Once I get to introduce arrays and loops to work with points, I’m used to introduce nested arrays and loops to follow the constructive geometry logic of going to the next level: **curves**. And since is pretty obvious by itself, I go one more step to **surfaces**. The key concept to understand here is that a curve needs an array of points —which are arrays of numbers, so is an array of arrays— and a surface needs an array of curves —an array of arrays of arrays!

To set this level of nested arrays with loops, you have to nest the loop as well. The simplest example to understand this in RhinoScript is presented here. I’m using $x$ and $y$ as iteration variables, so the relation with the point arrays and the geometrical output is more clear. For the $z$ component, I’m using the pseudo random function (`Rnd`

) in order to get a differentiated output without adding more lines of code.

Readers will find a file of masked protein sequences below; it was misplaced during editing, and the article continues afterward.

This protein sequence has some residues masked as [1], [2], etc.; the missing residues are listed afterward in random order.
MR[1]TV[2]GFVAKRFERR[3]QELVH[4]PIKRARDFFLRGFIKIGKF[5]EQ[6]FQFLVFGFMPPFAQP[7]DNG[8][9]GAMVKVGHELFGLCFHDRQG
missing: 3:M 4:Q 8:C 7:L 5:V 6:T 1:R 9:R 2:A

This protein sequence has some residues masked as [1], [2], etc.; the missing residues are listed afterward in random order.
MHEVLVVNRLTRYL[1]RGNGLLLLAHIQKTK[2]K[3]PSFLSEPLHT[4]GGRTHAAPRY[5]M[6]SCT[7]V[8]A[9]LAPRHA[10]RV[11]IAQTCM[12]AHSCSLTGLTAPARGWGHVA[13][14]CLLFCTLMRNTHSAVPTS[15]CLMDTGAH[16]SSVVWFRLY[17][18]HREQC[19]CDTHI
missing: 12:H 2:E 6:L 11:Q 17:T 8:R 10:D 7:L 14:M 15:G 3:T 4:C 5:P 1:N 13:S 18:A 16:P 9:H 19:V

A student once told me that it looks like a *tsunami* and remembering it I did this second image, with 21 iterations in $x$ and 51 in $y$ dimension. Notice that `Rnd`

has no specified seed, so it’ll generate a different surface every time it runs. The script:

Call IncrementalRndSrf() Sub IncrementalRndSrf() Dim Pts(20) Dim Crvs(50) Dim x, y For y = 0 To 50 For x = 0 To 20 Pts(x) = Array(x, y, Rnd*x) Next Crvs(y) = Rhino.AddCurve(Pts) Next Call Rhino.AddLoftSrf(Crvs) End Sub

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